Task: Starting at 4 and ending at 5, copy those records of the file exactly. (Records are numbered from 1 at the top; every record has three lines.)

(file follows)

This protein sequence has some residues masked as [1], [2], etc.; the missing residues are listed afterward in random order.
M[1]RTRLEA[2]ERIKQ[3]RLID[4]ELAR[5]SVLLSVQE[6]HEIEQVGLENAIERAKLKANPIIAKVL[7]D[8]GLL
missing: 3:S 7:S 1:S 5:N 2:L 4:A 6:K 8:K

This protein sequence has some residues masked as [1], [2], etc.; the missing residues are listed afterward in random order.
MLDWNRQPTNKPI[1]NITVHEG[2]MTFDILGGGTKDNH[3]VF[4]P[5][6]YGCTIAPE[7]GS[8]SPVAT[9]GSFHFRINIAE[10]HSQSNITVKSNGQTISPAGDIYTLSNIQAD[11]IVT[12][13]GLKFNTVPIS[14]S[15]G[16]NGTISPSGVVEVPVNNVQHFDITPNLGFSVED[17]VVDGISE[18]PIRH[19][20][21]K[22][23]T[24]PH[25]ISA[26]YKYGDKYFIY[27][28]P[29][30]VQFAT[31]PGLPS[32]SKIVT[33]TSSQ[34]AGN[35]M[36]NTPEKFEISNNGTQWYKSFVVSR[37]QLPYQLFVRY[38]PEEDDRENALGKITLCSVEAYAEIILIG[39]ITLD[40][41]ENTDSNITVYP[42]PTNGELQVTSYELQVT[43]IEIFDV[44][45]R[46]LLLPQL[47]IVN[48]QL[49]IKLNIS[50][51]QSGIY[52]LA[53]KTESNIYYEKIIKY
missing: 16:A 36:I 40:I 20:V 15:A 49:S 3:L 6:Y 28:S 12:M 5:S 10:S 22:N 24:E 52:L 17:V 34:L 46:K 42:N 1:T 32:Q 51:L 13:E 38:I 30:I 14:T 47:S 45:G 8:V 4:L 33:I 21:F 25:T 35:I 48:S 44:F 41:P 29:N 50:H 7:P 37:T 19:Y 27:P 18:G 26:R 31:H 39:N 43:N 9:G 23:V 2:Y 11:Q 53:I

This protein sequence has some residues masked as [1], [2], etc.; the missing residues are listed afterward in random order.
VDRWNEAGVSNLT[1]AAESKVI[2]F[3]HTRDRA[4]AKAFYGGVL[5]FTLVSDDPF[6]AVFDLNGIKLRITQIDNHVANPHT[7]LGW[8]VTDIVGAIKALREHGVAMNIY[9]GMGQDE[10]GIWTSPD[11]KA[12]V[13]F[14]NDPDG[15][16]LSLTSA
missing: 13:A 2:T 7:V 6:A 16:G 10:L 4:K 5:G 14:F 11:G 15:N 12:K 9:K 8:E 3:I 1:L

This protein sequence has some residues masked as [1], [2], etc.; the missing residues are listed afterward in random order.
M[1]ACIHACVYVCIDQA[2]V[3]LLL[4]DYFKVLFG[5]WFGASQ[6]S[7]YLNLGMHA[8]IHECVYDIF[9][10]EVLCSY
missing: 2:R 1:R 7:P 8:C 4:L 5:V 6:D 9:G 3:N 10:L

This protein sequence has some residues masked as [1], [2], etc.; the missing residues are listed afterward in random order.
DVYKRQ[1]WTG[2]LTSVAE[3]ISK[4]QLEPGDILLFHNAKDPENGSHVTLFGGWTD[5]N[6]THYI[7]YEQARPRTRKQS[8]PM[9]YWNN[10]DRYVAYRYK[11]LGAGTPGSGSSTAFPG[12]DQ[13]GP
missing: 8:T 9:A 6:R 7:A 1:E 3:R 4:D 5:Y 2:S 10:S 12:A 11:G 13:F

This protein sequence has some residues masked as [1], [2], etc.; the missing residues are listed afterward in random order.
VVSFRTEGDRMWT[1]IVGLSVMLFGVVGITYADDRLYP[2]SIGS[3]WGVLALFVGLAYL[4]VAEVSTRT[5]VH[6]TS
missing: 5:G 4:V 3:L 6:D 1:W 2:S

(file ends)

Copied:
This protein sequence has some residues masked as [1], [2], etc.; the missing residues are listed afterward in random order.
M[1]ACIHACVYVCIDQA[2]V[3]LLL[4]DYFKVLFG[5]WFGASQ[6]S[7]YLNLGMHA[8]IHECVYDIF[9][10]EVLCSY
missing: 2:R 1:R 7:P 8:C 4:L 5:V 6:D 9:G 3:N 10:L

This protein sequence has some residues masked as [1], [2], etc.; the missing residues are listed afterward in random order.
DVYKRQ[1]WTG[2]LTSVAE[3]ISK[4]QLEPGDILLFHNAKDPENGSHVTLFGGWTD[5]N[6]THYI[7]YEQARPRTRKQS[8]PM[9]YWNN[10]DRYVAYRYK[11]LGAGTPGSGSSTAFPG[12]DQ[13]GP
missing: 8:T 9:A 6:R 7:A 1:E 3:R 4:D 5:Y 2:S 10:S 12:A 11:G 13:F